• More patrons will have their own devices instead of checking out devices.
  • There will be one login instead of several  (Overdrive, Zinio, OneClick Digital, Treehouse each have their own login currently).

Bibliotech is still very new, but they will be documenting their process and making it public for other libraries to learn from.

Social Georeferencing – A Model for Libraries

Social georeferencing is booming on the web, but not always by that name. For example. Historypin allows people and organizations to add photos and other information to locations on a map. Computers have trouble deciding what information is meaningful or understanding ambiguity, e.g. which town named Springfield is being referred to, what is the “Big Apple”, where is downtown.

That is where crowd-sourcing can help. For example, the British Library asked people on the Internet to contribute to their online map collection. Glen Farrelly worked on the Our Ontario local history site, which used patrons to identify photos and encouraged them to comment. It is a way to bring the community into the collection.

One idea for a library would be to have a "Local History Day" and encourage patrons to bring in photos and letters and talk about memories. Items could be digitized and uploaded to the library web site. Flickr is a free photo-sharing site that offers mapping of photos. Prizes and other incentives could be offered to make it like a game.

Using Augmented Reality in Information Retrieval

The library at Prairie View A & M University received a grant from IMLS to create an augmented reality app for information retrieval. Augmented reality allows anyone with a camera and an Internet connection to gain additional information when they point their device at a location or object, including text, photos, or video. Prairie View’s patrons have the devices already, so why not take advantage?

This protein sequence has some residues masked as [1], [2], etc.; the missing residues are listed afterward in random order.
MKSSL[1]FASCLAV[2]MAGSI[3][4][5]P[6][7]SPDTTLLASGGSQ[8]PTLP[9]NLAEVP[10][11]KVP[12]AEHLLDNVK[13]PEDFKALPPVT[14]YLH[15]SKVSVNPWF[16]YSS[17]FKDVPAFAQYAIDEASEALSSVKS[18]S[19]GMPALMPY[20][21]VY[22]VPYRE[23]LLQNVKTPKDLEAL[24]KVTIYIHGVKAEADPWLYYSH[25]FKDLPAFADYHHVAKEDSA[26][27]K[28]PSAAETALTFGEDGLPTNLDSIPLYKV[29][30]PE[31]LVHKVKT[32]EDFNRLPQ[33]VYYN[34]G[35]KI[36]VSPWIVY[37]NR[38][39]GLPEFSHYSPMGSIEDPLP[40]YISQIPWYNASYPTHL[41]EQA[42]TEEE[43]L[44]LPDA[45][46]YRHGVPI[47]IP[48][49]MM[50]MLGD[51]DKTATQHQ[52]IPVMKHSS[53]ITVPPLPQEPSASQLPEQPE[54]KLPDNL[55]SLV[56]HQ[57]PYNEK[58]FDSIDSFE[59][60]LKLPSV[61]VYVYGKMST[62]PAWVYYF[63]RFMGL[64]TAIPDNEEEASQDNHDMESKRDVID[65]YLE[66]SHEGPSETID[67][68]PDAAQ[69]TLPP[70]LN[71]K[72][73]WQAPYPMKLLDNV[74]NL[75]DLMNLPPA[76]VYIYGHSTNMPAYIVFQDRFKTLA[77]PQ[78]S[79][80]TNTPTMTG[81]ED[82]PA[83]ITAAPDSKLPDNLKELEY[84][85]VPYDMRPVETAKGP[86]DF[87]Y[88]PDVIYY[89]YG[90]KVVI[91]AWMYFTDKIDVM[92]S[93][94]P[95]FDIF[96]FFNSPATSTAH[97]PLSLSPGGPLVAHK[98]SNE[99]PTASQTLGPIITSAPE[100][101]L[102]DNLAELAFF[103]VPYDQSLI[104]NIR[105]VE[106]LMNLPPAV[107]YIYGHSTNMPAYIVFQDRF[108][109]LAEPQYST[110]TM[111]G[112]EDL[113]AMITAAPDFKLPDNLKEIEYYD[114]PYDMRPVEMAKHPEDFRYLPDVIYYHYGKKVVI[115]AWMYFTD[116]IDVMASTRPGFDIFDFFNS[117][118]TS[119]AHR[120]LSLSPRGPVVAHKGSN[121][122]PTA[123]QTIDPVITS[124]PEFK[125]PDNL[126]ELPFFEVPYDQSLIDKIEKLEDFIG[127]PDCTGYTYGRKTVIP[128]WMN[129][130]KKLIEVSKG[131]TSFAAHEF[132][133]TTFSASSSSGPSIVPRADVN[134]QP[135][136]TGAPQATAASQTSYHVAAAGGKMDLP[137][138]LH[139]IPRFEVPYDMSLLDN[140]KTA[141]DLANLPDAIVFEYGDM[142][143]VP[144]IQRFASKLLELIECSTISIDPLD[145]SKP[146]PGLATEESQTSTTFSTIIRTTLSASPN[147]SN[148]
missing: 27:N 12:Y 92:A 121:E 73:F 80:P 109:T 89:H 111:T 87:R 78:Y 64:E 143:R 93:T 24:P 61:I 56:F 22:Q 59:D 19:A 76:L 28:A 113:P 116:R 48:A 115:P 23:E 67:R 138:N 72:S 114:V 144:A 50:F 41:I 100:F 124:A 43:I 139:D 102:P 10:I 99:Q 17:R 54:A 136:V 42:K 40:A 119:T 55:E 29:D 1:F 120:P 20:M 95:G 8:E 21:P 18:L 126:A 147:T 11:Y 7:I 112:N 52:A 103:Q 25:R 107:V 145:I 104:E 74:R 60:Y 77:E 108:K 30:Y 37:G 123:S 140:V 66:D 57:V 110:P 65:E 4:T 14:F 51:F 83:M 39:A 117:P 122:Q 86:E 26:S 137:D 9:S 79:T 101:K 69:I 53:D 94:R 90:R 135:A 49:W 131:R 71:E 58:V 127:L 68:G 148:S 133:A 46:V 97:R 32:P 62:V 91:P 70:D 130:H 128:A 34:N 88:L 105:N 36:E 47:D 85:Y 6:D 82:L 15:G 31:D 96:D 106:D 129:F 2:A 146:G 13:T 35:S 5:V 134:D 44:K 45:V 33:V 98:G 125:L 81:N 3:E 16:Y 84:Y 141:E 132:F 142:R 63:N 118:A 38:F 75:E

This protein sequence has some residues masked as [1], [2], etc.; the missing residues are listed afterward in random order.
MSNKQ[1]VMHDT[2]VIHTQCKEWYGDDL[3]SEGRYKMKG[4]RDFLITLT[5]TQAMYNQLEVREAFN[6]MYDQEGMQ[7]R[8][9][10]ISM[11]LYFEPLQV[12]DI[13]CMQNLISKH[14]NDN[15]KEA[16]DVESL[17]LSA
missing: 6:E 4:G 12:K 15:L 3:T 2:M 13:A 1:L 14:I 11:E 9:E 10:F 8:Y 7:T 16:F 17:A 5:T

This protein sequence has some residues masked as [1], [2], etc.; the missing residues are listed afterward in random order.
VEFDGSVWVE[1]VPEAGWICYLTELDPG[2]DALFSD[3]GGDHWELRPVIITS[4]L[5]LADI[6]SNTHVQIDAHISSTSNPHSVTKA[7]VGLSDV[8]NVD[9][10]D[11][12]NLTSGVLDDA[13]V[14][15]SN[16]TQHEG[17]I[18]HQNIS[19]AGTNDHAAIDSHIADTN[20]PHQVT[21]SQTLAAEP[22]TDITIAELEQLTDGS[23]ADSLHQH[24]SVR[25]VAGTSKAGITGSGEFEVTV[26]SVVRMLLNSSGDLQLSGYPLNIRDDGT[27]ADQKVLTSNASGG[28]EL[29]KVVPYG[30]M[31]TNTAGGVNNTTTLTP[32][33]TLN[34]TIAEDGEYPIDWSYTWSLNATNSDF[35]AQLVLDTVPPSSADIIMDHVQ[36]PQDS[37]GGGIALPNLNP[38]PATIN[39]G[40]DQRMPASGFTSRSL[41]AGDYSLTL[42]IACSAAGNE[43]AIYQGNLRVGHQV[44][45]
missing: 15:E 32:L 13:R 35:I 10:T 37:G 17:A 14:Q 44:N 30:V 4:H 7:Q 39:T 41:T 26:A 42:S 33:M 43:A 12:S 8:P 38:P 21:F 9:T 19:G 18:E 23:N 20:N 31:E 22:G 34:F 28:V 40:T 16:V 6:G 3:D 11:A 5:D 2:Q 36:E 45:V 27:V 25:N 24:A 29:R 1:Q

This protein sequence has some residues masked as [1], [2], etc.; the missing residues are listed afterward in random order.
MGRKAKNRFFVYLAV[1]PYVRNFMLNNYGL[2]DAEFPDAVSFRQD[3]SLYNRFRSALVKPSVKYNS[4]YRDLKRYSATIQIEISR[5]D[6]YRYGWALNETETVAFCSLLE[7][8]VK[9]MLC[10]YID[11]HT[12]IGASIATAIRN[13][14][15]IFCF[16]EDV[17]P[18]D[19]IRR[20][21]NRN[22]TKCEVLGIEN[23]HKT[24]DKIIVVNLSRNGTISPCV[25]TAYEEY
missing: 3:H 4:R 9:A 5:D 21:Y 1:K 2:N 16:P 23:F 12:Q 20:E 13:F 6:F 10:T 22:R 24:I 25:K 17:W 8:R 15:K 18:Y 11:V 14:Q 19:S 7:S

The app was designed to take advantage of user behavior - many users prefer to browse the shelves rather than use the catalog. If the patron scans a book with augmented reality, they can see related photos and videos. For example, a biography of Ethel Waters links to a music video of her singing “Heat Wave”. A book on kidney disease might have a link to a video about dialysis. So far, only 50 books have augmented reality, but they intend to keep on adding books. Staff has to find the related materials to add, so it takes a little time. The app is available for iOS and Android and also includes links to the catalog, databases, and library hours and locations. It was designed by a third party, although the library staff adds the AR material.

I think it could be a good way to publicize databases. You could either scan a book, or maybe the endcaps of the shelves.

Creating An Infographic Contest at Your Library

Infographics are a hot new trend. The visual format helps people understand complex information, and they are easy to create without knowing HTML.